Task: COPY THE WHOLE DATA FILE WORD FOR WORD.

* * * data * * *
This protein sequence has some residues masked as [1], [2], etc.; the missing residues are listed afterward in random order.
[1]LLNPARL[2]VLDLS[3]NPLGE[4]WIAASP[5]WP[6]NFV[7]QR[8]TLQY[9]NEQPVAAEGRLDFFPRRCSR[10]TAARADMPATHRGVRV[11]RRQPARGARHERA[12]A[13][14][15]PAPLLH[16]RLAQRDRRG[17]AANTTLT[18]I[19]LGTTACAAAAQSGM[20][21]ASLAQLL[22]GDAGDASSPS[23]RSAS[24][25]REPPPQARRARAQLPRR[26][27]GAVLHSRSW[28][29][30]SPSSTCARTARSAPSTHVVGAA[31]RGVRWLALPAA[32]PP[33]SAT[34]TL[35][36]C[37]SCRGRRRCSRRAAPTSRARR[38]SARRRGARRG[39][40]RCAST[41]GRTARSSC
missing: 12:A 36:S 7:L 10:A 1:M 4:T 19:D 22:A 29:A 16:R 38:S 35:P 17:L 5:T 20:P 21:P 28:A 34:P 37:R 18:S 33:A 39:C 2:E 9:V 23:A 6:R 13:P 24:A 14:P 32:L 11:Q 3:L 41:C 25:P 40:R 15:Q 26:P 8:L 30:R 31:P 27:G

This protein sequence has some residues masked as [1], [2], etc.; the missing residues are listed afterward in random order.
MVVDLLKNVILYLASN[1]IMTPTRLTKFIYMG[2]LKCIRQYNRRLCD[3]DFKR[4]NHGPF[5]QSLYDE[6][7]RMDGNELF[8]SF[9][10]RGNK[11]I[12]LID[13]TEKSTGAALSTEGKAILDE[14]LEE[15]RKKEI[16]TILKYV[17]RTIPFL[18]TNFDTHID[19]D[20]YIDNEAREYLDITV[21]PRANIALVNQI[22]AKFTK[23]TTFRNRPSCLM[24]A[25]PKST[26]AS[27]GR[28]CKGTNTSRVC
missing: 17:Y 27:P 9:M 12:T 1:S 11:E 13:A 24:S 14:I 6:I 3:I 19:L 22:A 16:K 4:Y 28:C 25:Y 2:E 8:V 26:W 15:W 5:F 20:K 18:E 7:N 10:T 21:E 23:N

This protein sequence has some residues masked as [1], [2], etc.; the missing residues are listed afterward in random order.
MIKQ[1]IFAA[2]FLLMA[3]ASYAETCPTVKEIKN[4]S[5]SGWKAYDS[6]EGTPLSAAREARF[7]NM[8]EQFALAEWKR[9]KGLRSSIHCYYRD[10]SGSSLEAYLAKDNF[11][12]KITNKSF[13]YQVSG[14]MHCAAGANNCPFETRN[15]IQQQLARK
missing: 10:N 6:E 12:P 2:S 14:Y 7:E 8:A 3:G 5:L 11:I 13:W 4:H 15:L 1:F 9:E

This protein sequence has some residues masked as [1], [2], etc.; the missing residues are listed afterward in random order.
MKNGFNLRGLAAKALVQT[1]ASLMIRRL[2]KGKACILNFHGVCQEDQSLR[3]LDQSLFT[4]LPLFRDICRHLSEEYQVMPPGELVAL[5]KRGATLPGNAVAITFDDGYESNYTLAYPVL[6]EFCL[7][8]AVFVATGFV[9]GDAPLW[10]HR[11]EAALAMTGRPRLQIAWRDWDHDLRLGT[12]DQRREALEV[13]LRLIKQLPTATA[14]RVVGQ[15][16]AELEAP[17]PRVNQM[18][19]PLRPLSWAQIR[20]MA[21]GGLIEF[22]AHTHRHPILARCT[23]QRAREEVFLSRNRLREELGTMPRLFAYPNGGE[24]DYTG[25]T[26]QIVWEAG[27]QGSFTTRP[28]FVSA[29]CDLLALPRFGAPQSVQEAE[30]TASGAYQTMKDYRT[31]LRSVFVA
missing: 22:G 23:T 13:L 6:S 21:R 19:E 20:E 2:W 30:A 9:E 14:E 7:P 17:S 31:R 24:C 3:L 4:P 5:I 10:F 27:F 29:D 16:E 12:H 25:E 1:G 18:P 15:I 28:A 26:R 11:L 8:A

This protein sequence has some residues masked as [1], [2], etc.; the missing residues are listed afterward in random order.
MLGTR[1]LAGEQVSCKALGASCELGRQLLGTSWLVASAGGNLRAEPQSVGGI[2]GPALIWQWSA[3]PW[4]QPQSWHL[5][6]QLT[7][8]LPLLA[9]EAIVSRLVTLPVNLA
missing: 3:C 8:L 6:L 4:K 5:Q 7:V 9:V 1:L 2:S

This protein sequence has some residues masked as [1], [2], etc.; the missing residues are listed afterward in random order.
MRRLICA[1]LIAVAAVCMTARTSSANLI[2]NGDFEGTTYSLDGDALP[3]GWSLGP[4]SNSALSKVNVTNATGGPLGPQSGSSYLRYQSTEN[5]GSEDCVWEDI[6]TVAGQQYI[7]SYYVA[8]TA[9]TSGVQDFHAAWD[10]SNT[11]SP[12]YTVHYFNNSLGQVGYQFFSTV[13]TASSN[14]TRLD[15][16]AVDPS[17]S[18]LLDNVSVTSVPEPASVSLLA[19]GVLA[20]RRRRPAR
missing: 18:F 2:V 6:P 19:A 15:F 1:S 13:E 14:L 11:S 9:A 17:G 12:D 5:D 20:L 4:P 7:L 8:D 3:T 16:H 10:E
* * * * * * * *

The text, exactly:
This protein sequence has some residues masked as [1], [2], etc.; the missing residues are listed afterward in random order.
[1]LLNPARL[2]VLDLS[3]NPLGE[4]WIAASP[5]WP[6]NFV[7]QR[8]TLQY[9]NEQPVAAEGRLDFFPRRCSR[10]TAARADMPATHRGVRV[11]RRQPARGARHERA[12]A[13][14][15]PAPLLH[16]RLAQRDRRG[17]AANTTLT[18]I[19]LGTTACAAAAQSGM[20][21]ASLAQLL[22]GDAGDASSPS[23]RSAS[24][25]REPPPQARRARAQLPRR[26][27]GAVLHSRSW[28][29][30]SPSSTCARTARSAPSTHVVGAA[31]RGVRWLALPAA[32]PP[33]SAT[34]TL[35][36]C[37]SCRGRRRCSRRAAPTSRARR[38]SARRRGARRG[39][40]RCAST[41]GRTARSSC
missing: 12:A 36:S 7:L 10:A 1:M 4:T 19:D 22:A 29:A 16:R 38:S 35:P 17:L 5:T 20:P 21:P 28:A 34:P 37:R 18:S 33:A 39:C 2:E 9:V 23:A 6:R 13:P 24:A 14:P 32:L 11:Q 3:L 41:C 25:P 40:R 15:Q 26:P 8:L 30:R 31:P 27:G

This protein sequence has some residues masked as [1], [2], etc.; the missing residues are listed afterward in random order.
MVVDLLKNVILYLASN[1]IMTPTRLTKFIYMG[2]LKCIRQYNRRLCD[3]DFKR[4]NHGPF[5]QSLYDE[6][7]RMDGNELF[8]SF[9][10]RGNK[11]I[12]LID[13]TEKSTGAALSTEGKAILDE[14]LEE[15]RKKEI[16]TILKYV[17]RTIPFL[18]TNFDTHID[19]D[20]YIDNEAREYLDITV[21]PRANIALVNQI[22]AKFTK[23]TTFRNRPSCLM[24]A[25]PKST[26]AS[27]GR[28]CKGTNTSRVC
missing: 17:Y 27:P 9:M 12:T 1:S 11:E 13:A 24:S 14:I 6:I 3:I 19:L 22:A 16:K 4:Y 28:C 25:Y 2:E 8:V 26:W 15:W 5:F 20:K 18:E 7:N 10:T 21:E 23:N

This protein sequence has some residues masked as [1], [2], etc.; the missing residues are listed afterward in random order.
MIKQ[1]IFAA[2]FLLMA[3]ASYAETCPTVKEIKN[4]S[5]SGWKAYDS[6]EGTPLSAAREARF[7]NM[8]EQFALAEWKR[9]KGLRSSIHCYYRD[10]SGSSLEAYLAKDNF[11][12]KITNKSF[13]YQVSG[14]MHCAAGANNCPFETRN[15]IQQQLARK
missing: 10:N 6:E 12:P 2:S 14:Y 7:E 8:A 3:G 5:L 11:I 13:W 4:H 15:L 1:F 9:E

This protein sequence has some residues masked as [1], [2], etc.; the missing residues are listed afterward in random order.
MKNGFNLRGLAAKALVQT[1]ASLMIRRL[2]KGKACILNFHGVCQEDQSLR[3]LDQSLFT[4]LPLFRDICRHLSEEYQVMPPGELVAL[5]KRGATLPGNAVAITFDDGYESNYTLAYPVL[6]EFCL[7][8]AVFVATGFV[9]GDAPLW[10]HR[11]EAALAMTGRPRLQIAWRDWDHDLRLGT[12]DQRREALEV[13]LRLIKQLPTATA[14]RVVGQ[15][16]AELEAP[17]PRVNQM[18][19]PLRPLSWAQIR[20]MA[21]GGLIEF[22]AHTHRHPILARCT[23]QRAREEVFLSRNRLREELGTMPRLFAYPNGGE[24]DYTG[25]T[26]QIVWEAG[27]QGSFTTRP[28]FVSA[29]CDLLALPRFGAPQSVQEAE[30]TASGAYQTMKDYRT[31]LRSVFVA
missing: 22:G 23:T 13:L 6:S 21:R 19:E 20:E 2:W 30:A 9:E 14:E 7:P 17:S 31:R 24:C 3:L 4:P 5:I 10:F 27:F 29:D 16:E 12:H 25:E 1:G 18:P 15:I 28:A 26:R 11:L 8:A

This protein sequence has some residues masked as [1], [2], etc.; the missing residues are listed afterward in random order.
MLGTR[1]LAGEQVSCKALGASCELGRQLLGTSWLVASAGGNLRAEPQSVGGI[2]GPALIWQWSA[3]PW[4]QPQSWHL[5][6]QLT[7][8]LPLLA[9]EAIVSRLVTLPVNLA
missing: 3:C 8:L 6:L 4:K 5:Q 7:V 9:V 1:L 2:S

This protein sequence has some residues masked as [1], [2], etc.; the missing residues are listed afterward in random order.
MRRLICA[1]LIAVAAVCMTARTSSANLI[2]NGDFEGTTYSLDGDALP[3]GWSLGP[4]SNSALSKVNVTNATGGPLGPQSGSSYLRYQSTEN[5]GSEDCVWEDI[6]TVAGQQYI[7]SYYVA[8]TA[9]TSGVQDFHAAWD[10]SNT[11]SP[12]YTVHYFNNSLGQVGYQFFSTV[13]TASSN[14]TRLD[15][16]AVDPS[17]S[18]LLDNVSVTSVPEPASVSLLA[19]GVLA[20]RRRRPAR
missing: 18:F 2:V 6:P 19:A 15:F 1:S 13:E 14:L 11:S 9:A 17:G 12:D 5:D 20:L 4:P 7:L 8:D 3:T 16:H 10:E